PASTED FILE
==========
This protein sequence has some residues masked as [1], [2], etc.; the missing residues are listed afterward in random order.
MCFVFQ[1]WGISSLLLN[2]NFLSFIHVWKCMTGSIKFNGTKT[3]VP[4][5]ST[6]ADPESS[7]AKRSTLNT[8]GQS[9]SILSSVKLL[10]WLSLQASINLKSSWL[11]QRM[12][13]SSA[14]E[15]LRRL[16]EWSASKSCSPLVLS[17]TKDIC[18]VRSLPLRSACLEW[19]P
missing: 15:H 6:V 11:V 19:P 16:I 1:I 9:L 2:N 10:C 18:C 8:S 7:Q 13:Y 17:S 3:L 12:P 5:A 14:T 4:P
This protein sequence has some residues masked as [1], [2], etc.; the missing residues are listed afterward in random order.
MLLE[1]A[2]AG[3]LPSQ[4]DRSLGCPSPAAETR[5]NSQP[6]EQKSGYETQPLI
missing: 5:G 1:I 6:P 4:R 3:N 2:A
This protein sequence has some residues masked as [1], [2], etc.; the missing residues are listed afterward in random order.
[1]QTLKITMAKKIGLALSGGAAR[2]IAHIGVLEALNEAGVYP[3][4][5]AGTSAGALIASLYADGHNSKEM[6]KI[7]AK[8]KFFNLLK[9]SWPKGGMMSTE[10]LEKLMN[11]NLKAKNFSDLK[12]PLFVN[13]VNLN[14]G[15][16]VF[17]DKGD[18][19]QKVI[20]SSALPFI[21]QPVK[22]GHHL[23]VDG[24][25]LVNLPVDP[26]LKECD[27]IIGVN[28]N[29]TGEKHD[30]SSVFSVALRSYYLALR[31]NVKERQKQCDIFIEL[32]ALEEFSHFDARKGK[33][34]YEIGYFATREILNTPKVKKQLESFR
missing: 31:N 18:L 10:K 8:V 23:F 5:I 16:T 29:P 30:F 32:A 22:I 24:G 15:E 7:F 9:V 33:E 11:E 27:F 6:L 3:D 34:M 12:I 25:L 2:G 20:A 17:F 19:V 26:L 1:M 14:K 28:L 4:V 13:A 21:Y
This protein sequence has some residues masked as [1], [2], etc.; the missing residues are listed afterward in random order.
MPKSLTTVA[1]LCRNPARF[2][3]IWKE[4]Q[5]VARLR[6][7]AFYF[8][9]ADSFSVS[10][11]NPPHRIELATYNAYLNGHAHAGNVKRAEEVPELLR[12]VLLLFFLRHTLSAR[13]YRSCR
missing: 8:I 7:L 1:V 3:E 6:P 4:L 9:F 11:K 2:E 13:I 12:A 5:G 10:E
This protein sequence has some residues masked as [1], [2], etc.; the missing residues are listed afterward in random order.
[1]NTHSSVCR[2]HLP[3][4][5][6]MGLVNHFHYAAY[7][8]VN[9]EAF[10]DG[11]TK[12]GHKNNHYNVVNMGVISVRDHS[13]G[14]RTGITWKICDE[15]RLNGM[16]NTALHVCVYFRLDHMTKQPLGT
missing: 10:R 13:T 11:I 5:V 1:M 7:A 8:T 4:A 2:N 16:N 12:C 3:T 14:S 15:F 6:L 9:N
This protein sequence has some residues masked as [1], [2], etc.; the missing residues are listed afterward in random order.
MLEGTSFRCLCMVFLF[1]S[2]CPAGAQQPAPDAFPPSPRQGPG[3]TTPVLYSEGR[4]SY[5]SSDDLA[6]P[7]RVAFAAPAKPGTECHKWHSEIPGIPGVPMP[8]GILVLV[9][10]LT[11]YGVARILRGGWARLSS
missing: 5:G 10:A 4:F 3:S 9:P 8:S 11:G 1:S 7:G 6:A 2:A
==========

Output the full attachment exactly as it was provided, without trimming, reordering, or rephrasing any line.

This protein sequence has some residues masked as [1], [2], etc.; the missing residues are listed afterward in random order.
MCFVFQ[1]WGISSLLLN[2]NFLSFIHVWKCMTGSIKFNGTKT[3]VP[4][5]ST[6]ADPESS[7]AKRSTLNT[8]GQS[9]SILSSVKLL[10]WLSLQASINLKSSWL[11]QRM[12][13]SSA[14]E[15]LRRL[16]EWSASKSCSPLVLS[17]TKDIC[18]VRSLPLRSACLEW[19]P
missing: 15:H 6:V 11:V 19:P 16:I 1:I 9:L 2:N 10:C 18:C 8:S 7:Q 13:Y 17:S 3:L 12:P 5:A 14:T 4:P
This protein sequence has some residues masked as [1], [2], etc.; the missing residues are listed afterward in random order.
MLLE[1]A[2]AG[3]LPSQ[4]DRSLGCPSPAAETR[5]NSQP[6]EQKSGYETQPLI
missing: 5:G 1:I 6:P 4:R 3:N 2:A
This protein sequence has some residues masked as [1], [2], etc.; the missing residues are listed afterward in random order.
[1]QTLKITMAKKIGLALSGGAAR[2]IAHIGVLEALNEAGVYP[3][4][5]AGTSAGALIASLYADGHNSKEM[6]KI[7]AK[8]KFFNLLK[9]SWPKGGMMSTE[10]LEKLMN[11]NLKAKNFSDLK[12]PLFVN[13]VNLN[14]G[15][16]VF[17]DKGD[18][19]QKVI[20]SSALPFI[21]QPVK[22]GHHL[23]VDG[24][25]LVNLPVDP[26]LKECD[27]IIGVN[28]N[29]TGEKHD[30]SSVFSVALRSYYLALR[31]NVKERQKQCDIFIEL[32]ALEEFSHFDARKGK[33][34]YEIGYFATREILNTPKVKKQLESFR
missing: 31:N 18:L 10:K 8:V 23:F 5:I 16:T 29:P 30:F 32:A 22:I 24:G 15:E 7:F 9:V 33:E 11:E 27:F 6:L 3:D 34:M 12:I 25:L 2:G 20:A 17:F 19:V 26:L 1:M 14:K 28:L 4:V 13:A 21:Y
This protein sequence has some residues masked as [1], [2], etc.; the missing residues are listed afterward in random order.
MPKSLTTVA[1]LCRNPARF[2][3]IWKE[4]Q[5]VARLR[6][7]AFYF[8][9]ADSFSVS[10][11]NPPHRIELATYNAYLNGHAHAGNVKRAEEVPELLR[12]VLLLFFLRHTLSAR[13]YRSCR
missing: 8:I 7:L 1:V 3:E 6:P 4:L 9:F 11:K 2:E 13:I 12:A 5:G 10:E
This protein sequence has some residues masked as [1], [2], etc.; the missing residues are listed afterward in random order.
[1]NTHSSVCR[2]HLP[3][4][5][6]MGLVNHFHYAAY[7][8]VN[9]EAF[10]DG[11]TK[12]GHKNNHYNVVNMGVISVRDHS[13]G[14]RTGITWKICDE[15]RLNGM[16]NTALHVCVYFRLDHMTKQPLGT
missing: 10:R 13:T 11:I 5:V 1:M 7:A 8:T 4:A 2:N 16:N 12:C 3:T 14:S 15:F 6:L 9:N
This protein sequence has some residues masked as [1], [2], etc.; the missing residues are listed afterward in random order.
MLEGTSFRCLCMVFLF[1]S[2]CPAGAQQPAPDAFPPSPRQGPG[3]TTPVLYSEGR[4]SY[5]SSDDLA[6]P[7]RVAFAAPAKPGTECHKWHSEIPGIPGVPMP[8]GILVLV[9][10]LT[11]YGVARILRGGWARLSS
missing: 5:G 10:A 4:F 3:S 9:P 8:S 11:G 1:S 7:G 6:A 2:A